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RUS Standards


Requisite is committed to supporting the product classification standards community. We seek to improve the quality of international standards through our participation in standards organizations such as ECCMA and eCl@ss.

We also support our customers' use of standards by maintaining mappings of Requisite's classification system, the Requisite Unifying Structure (RUS), to many other standards. Requisite's eMerge Content Management System supports the addition of any standard or even proprietary classification structure and maps it to and from RUS.

By mapping to these standards, RUS acts as the translator or interpreter among multiple "languages" used to describe products and services. When companies want to do business but use different product vocabulary (UNSPSC and eCl@ss, for example), the interaction can become complicated and expensive. But by mapping to RUS, these companies can conduct business through a unified language structure.

What is a standard?
A standard is a set of generally agreed upon terms, specifications, or guidelines for the production or trade of goods or services. There are many types of standards. Some ensure product quality or public safety (i.e., to prevent fires, food poisoning, etc.). Others ensure that parts, components or equipment made by one manufacturer meet the same design, performance and size specifications as those made by another. Still others permit the easy exchange of information across companies and borders or facilitate statistical analysis and comparison.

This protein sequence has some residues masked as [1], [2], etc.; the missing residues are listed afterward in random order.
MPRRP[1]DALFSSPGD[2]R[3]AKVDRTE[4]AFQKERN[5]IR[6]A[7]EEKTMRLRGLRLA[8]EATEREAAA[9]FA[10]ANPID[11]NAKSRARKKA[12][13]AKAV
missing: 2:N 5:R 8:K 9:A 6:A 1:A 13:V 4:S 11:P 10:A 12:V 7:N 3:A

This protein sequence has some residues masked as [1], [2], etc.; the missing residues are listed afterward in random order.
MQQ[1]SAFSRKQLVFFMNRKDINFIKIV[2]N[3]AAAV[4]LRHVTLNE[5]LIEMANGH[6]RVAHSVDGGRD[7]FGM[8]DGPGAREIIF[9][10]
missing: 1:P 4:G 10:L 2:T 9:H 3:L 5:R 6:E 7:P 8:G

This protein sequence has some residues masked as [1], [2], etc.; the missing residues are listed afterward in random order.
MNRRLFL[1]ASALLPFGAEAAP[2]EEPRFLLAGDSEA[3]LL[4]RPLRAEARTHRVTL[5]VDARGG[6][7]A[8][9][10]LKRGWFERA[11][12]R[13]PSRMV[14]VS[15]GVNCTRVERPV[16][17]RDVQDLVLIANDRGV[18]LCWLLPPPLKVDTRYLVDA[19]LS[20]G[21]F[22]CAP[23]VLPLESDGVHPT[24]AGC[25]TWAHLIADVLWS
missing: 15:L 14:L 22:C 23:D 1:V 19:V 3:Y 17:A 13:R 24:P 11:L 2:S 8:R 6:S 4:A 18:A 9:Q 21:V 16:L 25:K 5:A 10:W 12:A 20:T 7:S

Why are standards important?
Apart from protecting the public, ensuring interoperability and easing communication, standards may either pave the way for international trade or prevent it. Amy Zuckerman notes, on page four of her 1997 book "International Standards Desk Reference: Your Passport to World Markets," that "When trading partners agree on standards and conformity assessment - called harmonizing - then trade can flow freely. When there is disagreement, or governments and trading partners impose their own standards and conformity assessment, goods and services can actually be shut out of foreign markets."

How are standards developed?
Standards are typically developed in one of four ways:

  1. They arise over time as products are traded among companies and nations.
  2. They are developed by governments through the legislative or regulatory process.
  3. They are developed by industry groups or trade organizations via voluntary consensus.
  4. They are developed by private companies and gain acceptance through usage.
Is RUS a standard?
Yes! RUS is a product classification standard that is specifically designed for use in e-commerce. Every product and service category is created with finding in mind. Teams of Subject Matter Experts (made up of Requisite employees and customers), linguists and classification experts work together to develop its structure.

Category names are based on the "IS-A" model, asking simply "What is it?" rather than "Where is it used?" or "How is it used?" RUS uses a flat structure, similar to a dictionary whose entries are not alphabetized. It contains categories with definitions, attributes and aliases, and is created in accordance with a formally defined methodology.

Category and attribute definitions ensure that RUS is used consistently across catalogs and domains. Moreover, this consistency facilitates translation of categories into multiple languages. RUS is currently available in 16 languages and is truly a global standard. Its flat structure allows product categories to be mapped to any hierarchy, making it the common language of e-commerce discourse.



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